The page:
HHS outlines final proposal to ease regulatory burdens

Rescinding or revising requirements for the health care industry could save physicians, hospitals and others $600 million a year.

By Charles Fiegl — Posted Sept. 5, 2011

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Revisions to federal rules governing the health care industry are expected to save the system $3 billion over five years, the Dept. of Health and Human Services said.

HHS issued its final regulatory relief plan as part of the Obama administration's effort to reduce regulatory burdens across the federal government. Changes to health care regulations, which are expected to save those subject to the rules $600 million annually, will be detailed in a proposed rule in September, HHS said in an Aug. 22 report.

This year, President Obama directed departments to review regulations that could be eliminated or changed so rules are more effective and streamlined. Individual agencies under HHS followed the lead by taking inventory of regulations for an ongoing retrospective review process -- identifying regulations that easily could be modified, as well as other rules for further review.

The American Medical Association and others in organized medicine have urged HHS to make changes to federal rules that cost medical practices time and money. The Centers for Medicare & Medicaid Services plans to work on several issues outlined by the organizations, according to the report. For instance, CMS intends to eliminate outdated quality measures and standardize reporting methods by aligning the federal electronic medical record incentive program with other initiatives.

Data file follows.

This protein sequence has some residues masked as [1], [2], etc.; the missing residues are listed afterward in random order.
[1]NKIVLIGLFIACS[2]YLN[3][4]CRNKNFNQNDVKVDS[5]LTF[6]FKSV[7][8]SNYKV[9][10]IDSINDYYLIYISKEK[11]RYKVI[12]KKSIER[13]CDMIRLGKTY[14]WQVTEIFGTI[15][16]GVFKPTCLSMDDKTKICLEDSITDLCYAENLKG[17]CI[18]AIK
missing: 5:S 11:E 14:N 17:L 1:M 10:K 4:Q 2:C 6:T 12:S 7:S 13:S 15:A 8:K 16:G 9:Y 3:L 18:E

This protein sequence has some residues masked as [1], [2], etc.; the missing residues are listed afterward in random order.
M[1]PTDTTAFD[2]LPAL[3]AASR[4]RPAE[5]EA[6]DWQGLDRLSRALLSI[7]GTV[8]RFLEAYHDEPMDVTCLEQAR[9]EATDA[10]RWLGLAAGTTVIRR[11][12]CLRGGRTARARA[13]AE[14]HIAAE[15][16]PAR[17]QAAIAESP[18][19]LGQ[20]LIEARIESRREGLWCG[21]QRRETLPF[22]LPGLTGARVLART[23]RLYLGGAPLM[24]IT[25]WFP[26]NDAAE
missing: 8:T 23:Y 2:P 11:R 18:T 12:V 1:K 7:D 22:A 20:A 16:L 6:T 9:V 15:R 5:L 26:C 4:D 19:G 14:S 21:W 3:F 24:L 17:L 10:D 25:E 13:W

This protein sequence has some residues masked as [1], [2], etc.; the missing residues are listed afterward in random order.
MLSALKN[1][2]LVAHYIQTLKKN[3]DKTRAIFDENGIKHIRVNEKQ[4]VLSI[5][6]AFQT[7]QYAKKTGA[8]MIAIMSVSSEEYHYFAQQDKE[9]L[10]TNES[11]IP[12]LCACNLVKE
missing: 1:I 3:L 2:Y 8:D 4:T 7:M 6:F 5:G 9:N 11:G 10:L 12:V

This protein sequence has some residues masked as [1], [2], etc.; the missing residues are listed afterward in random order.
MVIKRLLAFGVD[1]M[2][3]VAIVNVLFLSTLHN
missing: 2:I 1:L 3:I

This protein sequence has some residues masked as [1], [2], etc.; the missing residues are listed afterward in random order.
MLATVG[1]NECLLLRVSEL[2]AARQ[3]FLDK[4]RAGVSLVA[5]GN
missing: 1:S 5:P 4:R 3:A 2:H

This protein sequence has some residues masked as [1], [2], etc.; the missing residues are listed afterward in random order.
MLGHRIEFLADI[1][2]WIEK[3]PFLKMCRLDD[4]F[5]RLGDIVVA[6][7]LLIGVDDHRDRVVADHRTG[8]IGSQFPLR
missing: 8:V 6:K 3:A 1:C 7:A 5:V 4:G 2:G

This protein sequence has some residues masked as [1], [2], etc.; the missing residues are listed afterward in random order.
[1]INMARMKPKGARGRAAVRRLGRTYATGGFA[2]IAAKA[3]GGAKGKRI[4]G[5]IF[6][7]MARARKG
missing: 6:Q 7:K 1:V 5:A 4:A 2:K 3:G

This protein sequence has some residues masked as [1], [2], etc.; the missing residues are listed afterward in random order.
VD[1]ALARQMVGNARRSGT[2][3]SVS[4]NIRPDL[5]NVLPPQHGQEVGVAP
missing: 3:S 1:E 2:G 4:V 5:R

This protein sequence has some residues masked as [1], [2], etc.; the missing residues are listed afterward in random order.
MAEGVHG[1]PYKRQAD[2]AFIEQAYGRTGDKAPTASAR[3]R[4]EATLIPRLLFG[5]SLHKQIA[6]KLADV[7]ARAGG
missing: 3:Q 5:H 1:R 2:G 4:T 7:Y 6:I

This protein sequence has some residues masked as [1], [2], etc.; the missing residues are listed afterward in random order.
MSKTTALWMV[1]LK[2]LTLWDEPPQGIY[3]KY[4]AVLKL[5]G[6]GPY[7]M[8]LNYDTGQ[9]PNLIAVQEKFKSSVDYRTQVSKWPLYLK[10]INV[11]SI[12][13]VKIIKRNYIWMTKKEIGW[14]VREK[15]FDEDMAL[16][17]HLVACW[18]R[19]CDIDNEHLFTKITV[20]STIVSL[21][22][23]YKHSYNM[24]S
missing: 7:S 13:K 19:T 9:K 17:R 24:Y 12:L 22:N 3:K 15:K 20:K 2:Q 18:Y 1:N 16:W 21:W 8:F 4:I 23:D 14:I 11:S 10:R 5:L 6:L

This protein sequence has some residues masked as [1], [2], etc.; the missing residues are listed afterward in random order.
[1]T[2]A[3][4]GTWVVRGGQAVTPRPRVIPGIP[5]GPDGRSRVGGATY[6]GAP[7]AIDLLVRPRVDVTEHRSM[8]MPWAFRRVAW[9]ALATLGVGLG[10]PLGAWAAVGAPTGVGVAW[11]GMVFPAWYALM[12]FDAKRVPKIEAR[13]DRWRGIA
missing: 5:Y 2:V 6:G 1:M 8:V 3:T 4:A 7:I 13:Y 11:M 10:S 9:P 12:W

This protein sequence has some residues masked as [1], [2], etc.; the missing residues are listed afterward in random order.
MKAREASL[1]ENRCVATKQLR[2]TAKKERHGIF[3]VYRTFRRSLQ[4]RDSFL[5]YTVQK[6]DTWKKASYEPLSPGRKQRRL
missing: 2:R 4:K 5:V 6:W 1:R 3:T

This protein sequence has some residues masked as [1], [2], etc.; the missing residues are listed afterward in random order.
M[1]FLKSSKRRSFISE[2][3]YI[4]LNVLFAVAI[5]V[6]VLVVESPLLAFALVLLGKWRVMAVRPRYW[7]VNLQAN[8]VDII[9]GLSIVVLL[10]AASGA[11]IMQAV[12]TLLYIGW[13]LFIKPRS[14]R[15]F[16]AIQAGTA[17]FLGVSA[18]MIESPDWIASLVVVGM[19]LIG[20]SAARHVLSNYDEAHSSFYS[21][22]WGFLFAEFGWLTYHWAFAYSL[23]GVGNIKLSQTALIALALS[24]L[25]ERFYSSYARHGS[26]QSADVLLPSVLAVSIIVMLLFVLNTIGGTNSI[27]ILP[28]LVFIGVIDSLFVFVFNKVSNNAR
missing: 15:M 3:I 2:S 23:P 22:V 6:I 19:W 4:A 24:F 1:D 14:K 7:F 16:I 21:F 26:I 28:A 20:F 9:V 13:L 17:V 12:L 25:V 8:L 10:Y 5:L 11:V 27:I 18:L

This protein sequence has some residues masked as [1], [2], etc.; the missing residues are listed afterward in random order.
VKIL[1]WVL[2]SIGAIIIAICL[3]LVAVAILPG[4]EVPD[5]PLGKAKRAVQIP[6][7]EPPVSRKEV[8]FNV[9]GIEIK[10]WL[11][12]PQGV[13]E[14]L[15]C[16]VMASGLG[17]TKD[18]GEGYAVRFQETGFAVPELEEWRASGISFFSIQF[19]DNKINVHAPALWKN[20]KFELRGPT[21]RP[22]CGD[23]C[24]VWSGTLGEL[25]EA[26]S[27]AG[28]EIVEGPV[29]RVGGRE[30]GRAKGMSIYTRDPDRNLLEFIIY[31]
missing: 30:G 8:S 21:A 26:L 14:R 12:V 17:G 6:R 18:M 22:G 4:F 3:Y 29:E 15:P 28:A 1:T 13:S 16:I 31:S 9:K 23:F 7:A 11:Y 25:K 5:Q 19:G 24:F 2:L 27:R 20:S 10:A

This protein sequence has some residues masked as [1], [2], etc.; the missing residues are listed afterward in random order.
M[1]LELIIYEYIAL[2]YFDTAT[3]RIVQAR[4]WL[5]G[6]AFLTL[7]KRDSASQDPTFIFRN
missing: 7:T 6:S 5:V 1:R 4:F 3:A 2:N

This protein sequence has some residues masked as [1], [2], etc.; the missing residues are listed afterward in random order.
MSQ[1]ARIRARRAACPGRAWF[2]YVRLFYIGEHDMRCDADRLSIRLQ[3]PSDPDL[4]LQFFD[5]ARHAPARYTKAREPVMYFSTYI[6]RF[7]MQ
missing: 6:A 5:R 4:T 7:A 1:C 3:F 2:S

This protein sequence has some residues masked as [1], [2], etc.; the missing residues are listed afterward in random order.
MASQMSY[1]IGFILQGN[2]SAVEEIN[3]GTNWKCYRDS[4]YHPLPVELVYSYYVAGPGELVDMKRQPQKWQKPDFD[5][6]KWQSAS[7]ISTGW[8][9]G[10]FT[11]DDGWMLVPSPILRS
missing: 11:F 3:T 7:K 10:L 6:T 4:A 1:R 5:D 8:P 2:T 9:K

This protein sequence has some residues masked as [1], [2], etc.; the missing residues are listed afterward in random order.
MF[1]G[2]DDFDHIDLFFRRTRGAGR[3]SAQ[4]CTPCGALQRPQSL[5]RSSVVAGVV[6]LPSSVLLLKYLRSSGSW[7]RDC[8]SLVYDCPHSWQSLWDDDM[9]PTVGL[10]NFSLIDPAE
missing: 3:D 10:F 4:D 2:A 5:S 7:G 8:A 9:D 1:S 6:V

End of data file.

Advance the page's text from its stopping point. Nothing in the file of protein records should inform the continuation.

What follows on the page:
CMS has proposed a rule outlining the changes and intends to publish a final rule in September, HHS said. "This initiative should reduce confusion in the physician community and reduce the reporting and paperwork burdens throughout the industry."

CMS also will allow for more access to telemedicine services for patients in rural and critical access areas. The agency published a rule permitting hospitals to use telemedicine to obtain services from a credentialed practitioner at a distant hospital as long as the hospital also is participating in Medicare and a written agreement between both facilities exists.

CMS has initiated an alignment effort between conflicting segments of Medicare and Medicaid programs. The agency wants to improve care for Medicare-Medicaid enrollees, known as dual eligibles, by developing a work plan for coordination between the two programs this year.

Other CMS rules in line for reform are:

  • Requirements that operating room emergency equipment must be available in an ambulatory surgery center and a duplicative infection control program requirement for facilities.
  • Re-enrollment prohibitions for failure to respond to requests for information.
  • Conditions of participation for facilities for the mentally retarded.

The Food and Drug Administration plans to revise its adverse events reporting requirements by switching to a paperless system. Electronic submission would allow for quicker reporting and reduce processing time, officials said.

HHS also is revising how it designates health professional shortage and medically underserved areas. The criteria were created in the 1970s. This fall, HHS intends to release rules that would clarify distinctions between the two designations.

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Cutting regulations

The Dept. of Health and Human Services will eliminate or revise several agency rules impacting physicians, hospitals and others in the health care industry. Annual projected savings include:

  • Eliminating redundant or unnecessary Medicare and Medicaid rules, $200 million.
  • Revising HIPAA requirements, $120 million and 2 million burden hours.
  • Changing credentialing requirements for telemedicine, $13.6 million.
  • Eliminating actuarial reporting for hospital pension costs, $375,000.

Source: Dept. of Health and Human Services Plan for Retrospective Review of Existing Rules, Aug. 22

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